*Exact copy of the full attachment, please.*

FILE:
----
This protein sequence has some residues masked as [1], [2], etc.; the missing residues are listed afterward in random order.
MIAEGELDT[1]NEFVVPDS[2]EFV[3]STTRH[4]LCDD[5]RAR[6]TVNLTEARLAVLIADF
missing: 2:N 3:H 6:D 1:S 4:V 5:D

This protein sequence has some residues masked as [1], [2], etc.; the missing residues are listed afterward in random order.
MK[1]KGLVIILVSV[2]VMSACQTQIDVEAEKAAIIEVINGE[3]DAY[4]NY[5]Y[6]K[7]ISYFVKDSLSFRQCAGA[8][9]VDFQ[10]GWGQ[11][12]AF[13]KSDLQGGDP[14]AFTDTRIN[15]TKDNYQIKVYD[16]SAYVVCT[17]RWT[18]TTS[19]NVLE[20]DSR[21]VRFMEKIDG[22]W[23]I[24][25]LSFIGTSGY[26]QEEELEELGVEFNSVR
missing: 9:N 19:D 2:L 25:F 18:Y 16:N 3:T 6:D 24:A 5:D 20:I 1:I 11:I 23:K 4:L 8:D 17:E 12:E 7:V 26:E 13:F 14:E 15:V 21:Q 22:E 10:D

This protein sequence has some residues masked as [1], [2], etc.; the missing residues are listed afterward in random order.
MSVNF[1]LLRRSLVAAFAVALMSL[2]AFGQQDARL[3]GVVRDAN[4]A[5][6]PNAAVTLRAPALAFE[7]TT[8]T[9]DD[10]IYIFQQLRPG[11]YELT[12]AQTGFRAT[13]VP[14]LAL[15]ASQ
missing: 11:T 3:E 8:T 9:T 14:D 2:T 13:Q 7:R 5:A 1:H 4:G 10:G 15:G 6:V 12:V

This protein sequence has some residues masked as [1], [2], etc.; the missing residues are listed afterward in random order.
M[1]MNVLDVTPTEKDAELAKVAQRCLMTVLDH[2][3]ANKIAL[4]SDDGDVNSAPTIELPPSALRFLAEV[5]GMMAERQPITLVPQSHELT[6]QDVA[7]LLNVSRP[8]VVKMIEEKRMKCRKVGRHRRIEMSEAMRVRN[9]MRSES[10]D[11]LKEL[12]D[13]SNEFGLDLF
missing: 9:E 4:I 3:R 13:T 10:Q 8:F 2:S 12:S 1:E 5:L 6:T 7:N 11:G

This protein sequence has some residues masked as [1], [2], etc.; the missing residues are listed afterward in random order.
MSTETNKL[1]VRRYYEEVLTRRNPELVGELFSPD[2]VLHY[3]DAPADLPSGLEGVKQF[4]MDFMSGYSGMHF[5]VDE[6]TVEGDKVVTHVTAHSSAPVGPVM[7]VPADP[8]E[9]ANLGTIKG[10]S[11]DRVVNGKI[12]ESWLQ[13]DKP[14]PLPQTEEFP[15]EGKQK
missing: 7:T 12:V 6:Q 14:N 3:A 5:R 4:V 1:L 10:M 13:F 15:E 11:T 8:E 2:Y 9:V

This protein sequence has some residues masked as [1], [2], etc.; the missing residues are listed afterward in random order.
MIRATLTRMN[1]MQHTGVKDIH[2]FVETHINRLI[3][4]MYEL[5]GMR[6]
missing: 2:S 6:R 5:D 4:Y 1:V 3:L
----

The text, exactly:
This protein sequence has some residues masked as [1], [2], etc.; the missing residues are listed afterward in random order.
MIAEGELDT[1]NEFVVPDS[2]EFV[3]STTRH[4]LCDD[5]RAR[6]TVNLTEARLAVLIADF
missing: 2:N 3:H 6:D 1:S 4:V 5:D

This protein sequence has some residues masked as [1], [2], etc.; the missing residues are listed afterward in random order.
MK[1]KGLVIILVSV[2]VMSACQTQIDVEAEKAAIIEVINGE[3]DAY[4]NY[5]Y[6]K[7]ISYFVKDSLSFRQCAGA[8][9]VDFQ[10]GWGQ[11][12]AF[13]KSDLQGGDP[14]AFTDTRIN[15]TKDNYQIKVYD[16]SAYVVCT[17]RWT[18]TTS[19]NVLE[20]DSR[21]VRFMEKIDG[22]W[23]I[24][25]LSFIGTSGY[26]QEEELEELGVEFNSVR
missing: 9:N 19:D 2:L 25:F 18:Y 16:N 3:T 6:D 24:A 5:D 20:I 1:I 11:I 23:K 4:L 8:D 17:E 12:E 7:V 26:E 13:F 14:E 15:V 21:Q 22:E 10:D

This protein sequence has some residues masked as [1], [2], etc.; the missing residues are listed afterward in random order.
MSVNF[1]LLRRSLVAAFAVALMSL[2]AFGQQDARL[3]GVVRDAN[4]A[5][6]PNAAVTLRAPALAFE[7]TT[8]T[9]DD[10]IYIFQQLRPG[11]YELT[12]AQTGFRAT[13]VP[14]LAL[15]ASQ
missing: 11:T 3:E 8:T 9:T 14:D 2:T 13:Q 7:R 5:A 1:H 4:G 10:G 15:G 6:V 12:V

This protein sequence has some residues masked as [1], [2], etc.; the missing residues are listed afterward in random order.
M[1]MNVLDVTPTEKDAELAKVAQRCLMTVLDH[2][3]ANKIAL[4]SDDGDVNSAPTIELPPSALRFLAEV[5]GMMAERQPITLVPQSHELT[6]QDVA[7]LLNVSRP[8]VVKMIEEKRMKCRKVGRHRRIEMSEAMRVRN[9]MRSES[10]D[11]LKEL[12]D[13]SNEFGLDLF
missing: 9:E 4:I 3:R 13:T 10:Q 8:F 2:S 12:S 1:E 5:L 6:T 7:N 11:G

This protein sequence has some residues masked as [1], [2], etc.; the missing residues are listed afterward in random order.
MSTETNKL[1]VRRYYEEVLTRRNPELVGELFSPD[2]VLHY[3]DAPADLPSGLEGVKQF[4]MDFMSGYSGMHF[5]VDE[6]TVEGDKVVTHVTAHSSAPVGPVM[7]VPADP[8]E[9]ANLGTIKG[10]S[11]DRVVNGKI[12]ESWLQ[13]DKP[14]PLPQTEEFP[15]EGKQK
missing: 7:T 12:V 6:Q 14:N 3:A 5:R 4:V 1:L 10:M 13:F 15:E 11:T 8:E 2:Y 9:V

This protein sequence has some residues masked as [1], [2], etc.; the missing residues are listed afterward in random order.
MIRATLTRMN[1]MQHTGVKDIH[2]FVETHINRLI[3][4]MYEL[5]GMR[6]
missing: 2:S 6:R 5:D 4:Y 1:V 3:L